Ask any expectant or new mother about her aspirations for her baby and almost invariably she will say something along the lines of "I just want my child to be happy."
As grown-ups, of course, we know that happiness is often elusive. And a sunny disposition may have as much to do with nature (the genetic hand we've been dealt) as with nurture (external circumstances). Even where the latter is concerned, experts are far more certain about what is not relevant (such as money) than what is. What happy people do have in common, say researchers who have studied the subject, are certain key characteristics, including a good sense of optimism, close family ties, good friends, a gift for empathizing with others, and the conviction that their life has meaning.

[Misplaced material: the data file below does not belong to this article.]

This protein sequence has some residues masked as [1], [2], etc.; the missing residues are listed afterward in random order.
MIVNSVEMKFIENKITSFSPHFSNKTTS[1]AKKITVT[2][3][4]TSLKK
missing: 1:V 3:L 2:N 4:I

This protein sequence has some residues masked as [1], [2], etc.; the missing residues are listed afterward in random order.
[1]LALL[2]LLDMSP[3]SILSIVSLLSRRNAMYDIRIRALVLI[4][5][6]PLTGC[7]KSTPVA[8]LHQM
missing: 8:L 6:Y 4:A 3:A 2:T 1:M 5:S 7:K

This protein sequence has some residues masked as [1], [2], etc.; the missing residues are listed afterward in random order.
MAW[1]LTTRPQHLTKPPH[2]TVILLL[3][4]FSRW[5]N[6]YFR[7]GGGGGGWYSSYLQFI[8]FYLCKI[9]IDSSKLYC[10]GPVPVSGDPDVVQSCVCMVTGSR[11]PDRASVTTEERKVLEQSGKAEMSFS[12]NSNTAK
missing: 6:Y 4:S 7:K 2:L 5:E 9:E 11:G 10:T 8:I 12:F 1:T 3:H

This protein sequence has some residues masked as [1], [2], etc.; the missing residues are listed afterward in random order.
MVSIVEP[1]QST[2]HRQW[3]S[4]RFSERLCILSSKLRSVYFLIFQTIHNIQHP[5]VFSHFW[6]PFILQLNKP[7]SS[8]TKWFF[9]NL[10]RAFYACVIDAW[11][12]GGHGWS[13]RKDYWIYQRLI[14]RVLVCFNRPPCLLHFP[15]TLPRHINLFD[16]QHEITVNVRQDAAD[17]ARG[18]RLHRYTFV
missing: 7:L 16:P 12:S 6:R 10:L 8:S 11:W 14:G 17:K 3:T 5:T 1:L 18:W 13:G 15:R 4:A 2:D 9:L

For a new parent, the burning question is "What can I do to increase the odds that my child will have these things?" Part of the answer is fairly obvious: Accept your child for who she is, not who you think she should be. Be attentive to her needs, take her fears seriously, and really listen when she speaks to you. Above all, make sure she knows that you love her without qualification.
But these principals, worthy as they are, are somewhat abstract. What a parent really wants is a concrete way to achieve these ends. While we can't offer a foolproof recipe for happiness, we have come up with a top-ten list of not-so-obvious ways to steer your child toward her place in the sun.